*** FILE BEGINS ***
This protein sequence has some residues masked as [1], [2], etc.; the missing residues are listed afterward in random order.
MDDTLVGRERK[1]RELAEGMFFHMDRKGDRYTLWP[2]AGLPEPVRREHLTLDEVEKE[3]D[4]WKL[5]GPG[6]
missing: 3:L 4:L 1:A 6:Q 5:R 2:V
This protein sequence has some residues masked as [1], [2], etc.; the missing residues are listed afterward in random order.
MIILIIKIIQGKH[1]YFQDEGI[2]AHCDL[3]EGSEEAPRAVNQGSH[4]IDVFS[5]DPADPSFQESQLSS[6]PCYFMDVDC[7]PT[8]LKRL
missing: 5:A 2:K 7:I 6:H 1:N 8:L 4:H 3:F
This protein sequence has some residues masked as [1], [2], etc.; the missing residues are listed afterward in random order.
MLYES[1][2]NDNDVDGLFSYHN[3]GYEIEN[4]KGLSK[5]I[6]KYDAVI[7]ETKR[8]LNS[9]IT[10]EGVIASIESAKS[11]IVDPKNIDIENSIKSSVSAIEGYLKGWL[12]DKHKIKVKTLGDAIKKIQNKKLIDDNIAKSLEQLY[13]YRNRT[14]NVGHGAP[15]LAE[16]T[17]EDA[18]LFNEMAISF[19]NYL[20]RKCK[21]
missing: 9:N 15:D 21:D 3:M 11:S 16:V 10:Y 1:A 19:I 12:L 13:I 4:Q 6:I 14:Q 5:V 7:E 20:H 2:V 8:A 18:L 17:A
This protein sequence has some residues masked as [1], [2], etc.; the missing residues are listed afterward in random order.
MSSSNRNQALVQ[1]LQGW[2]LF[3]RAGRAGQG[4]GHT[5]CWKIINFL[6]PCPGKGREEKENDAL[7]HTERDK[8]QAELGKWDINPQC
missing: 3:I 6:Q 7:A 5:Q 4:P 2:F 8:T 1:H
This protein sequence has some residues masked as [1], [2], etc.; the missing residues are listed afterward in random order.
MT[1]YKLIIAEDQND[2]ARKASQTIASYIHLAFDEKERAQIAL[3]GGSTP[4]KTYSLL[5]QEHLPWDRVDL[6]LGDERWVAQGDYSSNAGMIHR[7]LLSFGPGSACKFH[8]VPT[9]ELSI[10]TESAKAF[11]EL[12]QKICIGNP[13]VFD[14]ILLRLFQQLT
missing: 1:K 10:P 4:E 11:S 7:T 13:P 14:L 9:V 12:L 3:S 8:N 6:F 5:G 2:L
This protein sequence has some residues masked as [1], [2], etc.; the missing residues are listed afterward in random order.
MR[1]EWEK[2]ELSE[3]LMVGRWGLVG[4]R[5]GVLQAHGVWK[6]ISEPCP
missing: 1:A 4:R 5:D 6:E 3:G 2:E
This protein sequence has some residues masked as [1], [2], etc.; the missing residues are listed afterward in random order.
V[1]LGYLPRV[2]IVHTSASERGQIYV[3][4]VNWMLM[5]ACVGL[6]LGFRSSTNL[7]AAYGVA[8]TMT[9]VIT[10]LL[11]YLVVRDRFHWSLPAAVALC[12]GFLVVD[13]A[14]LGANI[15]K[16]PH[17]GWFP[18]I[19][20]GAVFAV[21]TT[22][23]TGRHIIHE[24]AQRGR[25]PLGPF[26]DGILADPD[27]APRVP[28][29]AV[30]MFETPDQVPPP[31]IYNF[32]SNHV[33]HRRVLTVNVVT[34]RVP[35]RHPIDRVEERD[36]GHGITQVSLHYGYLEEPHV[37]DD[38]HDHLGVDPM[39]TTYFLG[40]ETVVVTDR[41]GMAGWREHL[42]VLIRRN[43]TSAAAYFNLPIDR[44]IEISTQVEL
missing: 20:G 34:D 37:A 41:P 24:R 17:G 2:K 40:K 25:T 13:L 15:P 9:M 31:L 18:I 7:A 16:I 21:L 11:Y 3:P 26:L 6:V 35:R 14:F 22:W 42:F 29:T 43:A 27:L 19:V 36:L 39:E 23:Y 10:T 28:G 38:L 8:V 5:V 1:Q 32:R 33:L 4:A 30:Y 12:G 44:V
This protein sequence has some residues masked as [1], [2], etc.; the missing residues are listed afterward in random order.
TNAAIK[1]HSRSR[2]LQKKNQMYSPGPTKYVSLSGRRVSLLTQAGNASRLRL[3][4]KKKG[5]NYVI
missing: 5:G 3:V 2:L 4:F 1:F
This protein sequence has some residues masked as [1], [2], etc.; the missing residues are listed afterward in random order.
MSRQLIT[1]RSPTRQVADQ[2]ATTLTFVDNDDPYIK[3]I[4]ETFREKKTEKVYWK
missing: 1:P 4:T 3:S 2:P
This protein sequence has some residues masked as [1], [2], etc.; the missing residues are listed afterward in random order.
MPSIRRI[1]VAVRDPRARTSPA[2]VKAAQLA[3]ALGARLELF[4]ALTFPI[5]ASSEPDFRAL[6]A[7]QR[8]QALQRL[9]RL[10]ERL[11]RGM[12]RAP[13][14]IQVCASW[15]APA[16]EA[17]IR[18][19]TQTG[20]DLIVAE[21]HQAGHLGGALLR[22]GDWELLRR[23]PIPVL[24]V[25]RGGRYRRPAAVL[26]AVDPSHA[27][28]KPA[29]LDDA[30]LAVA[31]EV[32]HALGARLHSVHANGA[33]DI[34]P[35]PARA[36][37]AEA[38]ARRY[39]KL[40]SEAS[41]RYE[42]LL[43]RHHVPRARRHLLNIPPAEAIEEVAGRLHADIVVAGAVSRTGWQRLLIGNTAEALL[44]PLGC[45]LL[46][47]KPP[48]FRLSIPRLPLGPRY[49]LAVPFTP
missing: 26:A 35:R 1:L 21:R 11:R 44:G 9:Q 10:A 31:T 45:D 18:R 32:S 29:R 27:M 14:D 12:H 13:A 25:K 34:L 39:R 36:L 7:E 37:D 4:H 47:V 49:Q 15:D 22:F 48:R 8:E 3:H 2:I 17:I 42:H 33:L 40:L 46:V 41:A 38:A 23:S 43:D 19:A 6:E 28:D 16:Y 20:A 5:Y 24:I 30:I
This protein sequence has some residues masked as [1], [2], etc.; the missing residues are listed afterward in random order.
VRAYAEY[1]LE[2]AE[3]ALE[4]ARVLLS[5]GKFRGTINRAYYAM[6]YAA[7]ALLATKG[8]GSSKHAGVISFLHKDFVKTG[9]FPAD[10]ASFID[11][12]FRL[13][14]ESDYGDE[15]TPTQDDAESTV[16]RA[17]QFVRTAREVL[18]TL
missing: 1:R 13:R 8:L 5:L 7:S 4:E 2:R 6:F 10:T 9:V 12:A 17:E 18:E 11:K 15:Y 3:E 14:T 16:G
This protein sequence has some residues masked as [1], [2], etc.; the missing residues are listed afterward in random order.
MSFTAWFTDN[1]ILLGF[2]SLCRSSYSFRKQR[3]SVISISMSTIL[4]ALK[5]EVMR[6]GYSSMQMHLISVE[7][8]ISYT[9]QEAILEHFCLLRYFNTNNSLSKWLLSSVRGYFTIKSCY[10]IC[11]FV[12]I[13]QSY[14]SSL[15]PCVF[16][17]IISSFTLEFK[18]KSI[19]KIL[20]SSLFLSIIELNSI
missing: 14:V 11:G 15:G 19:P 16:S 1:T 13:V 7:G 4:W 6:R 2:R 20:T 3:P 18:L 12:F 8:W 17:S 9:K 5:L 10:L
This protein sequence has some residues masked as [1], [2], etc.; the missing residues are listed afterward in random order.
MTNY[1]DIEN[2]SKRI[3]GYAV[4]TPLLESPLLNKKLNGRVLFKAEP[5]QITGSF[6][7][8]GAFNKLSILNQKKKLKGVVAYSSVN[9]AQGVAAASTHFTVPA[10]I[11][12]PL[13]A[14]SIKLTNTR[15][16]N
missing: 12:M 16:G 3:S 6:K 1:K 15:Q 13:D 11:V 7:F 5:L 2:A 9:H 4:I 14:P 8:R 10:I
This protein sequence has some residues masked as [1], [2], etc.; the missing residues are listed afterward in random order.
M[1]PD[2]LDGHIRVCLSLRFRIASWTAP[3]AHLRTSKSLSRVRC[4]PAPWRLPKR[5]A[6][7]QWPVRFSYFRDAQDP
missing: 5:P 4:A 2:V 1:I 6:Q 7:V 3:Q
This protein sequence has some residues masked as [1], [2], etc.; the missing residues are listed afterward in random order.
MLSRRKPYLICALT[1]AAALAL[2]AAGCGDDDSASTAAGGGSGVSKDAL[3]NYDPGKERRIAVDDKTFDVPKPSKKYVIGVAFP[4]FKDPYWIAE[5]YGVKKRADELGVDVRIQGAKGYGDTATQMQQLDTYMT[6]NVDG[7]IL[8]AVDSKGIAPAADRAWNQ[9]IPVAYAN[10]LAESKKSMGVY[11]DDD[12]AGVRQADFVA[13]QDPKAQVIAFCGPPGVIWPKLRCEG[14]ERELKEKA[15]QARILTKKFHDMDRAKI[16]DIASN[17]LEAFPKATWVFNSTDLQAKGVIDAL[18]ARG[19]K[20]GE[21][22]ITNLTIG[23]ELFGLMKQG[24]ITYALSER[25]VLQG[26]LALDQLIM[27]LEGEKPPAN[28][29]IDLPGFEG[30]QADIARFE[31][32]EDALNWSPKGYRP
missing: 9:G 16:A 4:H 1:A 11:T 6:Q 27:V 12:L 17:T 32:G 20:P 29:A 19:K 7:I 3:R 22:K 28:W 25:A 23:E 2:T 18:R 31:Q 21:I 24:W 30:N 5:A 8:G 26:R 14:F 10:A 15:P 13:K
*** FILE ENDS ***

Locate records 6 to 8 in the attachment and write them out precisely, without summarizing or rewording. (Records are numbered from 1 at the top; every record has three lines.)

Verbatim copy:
This protein sequence has some residues masked as [1], [2], etc.; the missing residues are listed afterward in random order.
MR[1]EWEK[2]ELSE[3]LMVGRWGLVG[4]R[5]GVLQAHGVWK[6]ISEPCP
missing: 1:A 4:R 5:D 6:E 3:G 2:E
This protein sequence has some residues masked as [1], [2], etc.; the missing residues are listed afterward in random order.
V[1]LGYLPRV[2]IVHTSASERGQIYV[3][4]VNWMLM[5]ACVGL[6]LGFRSSTNL[7]AAYGVA[8]TMT[9]VIT[10]LL[11]YLVVRDRFHWSLPAAVALC[12]GFLVVD[13]A[14]LGANI[15]K[16]PH[17]GWFP[18]I[19][20]GAVFAV[21]TT[22][23]TGRHIIHE[24]AQRGR[25]PLGPF[26]DGILADPD[27]APRVP[28][29]AV[30]MFETPDQVPPP[31]IYNF[32]SNHV[33]HRRVLTVNVVT[34]RVP[35]RHPIDRVEERD[36]GHGITQVSLHYGYLEEPHV[37]DD[38]HDHLGVDPM[39]TTYFLG[40]ETVVVTDR[41]GMAGWREHL[42]VLIRRN[43]TSAAAYFNLPIDR[44]IEISTQVEL
missing: 20:G 34:D 37:A 41:P 24:R 17:G 2:K 40:K 25:T 13:L 15:P 9:M 31:L 18:I 7:A 16:I 21:L 11:Y 3:P 26:L 6:V 35:R 14:F 22:W 42:F 29:T 43:A 27:L 19:V 36:L 39:E 23:Y 10:T 28:G 38:L 8:V 5:V 1:Q 32:R 33:L 4:A 30:Y 12:G 44:V
This protein sequence has some residues masked as [1], [2], etc.; the missing residues are listed afterward in random order.
TNAAIK[1]HSRSR[2]LQKKNQMYSPGPTKYVSLSGRRVSLLTQAGNASRLRL[3][4]KKKG[5]NYVI
missing: 5:G 3:V 2:L 4:F 1:F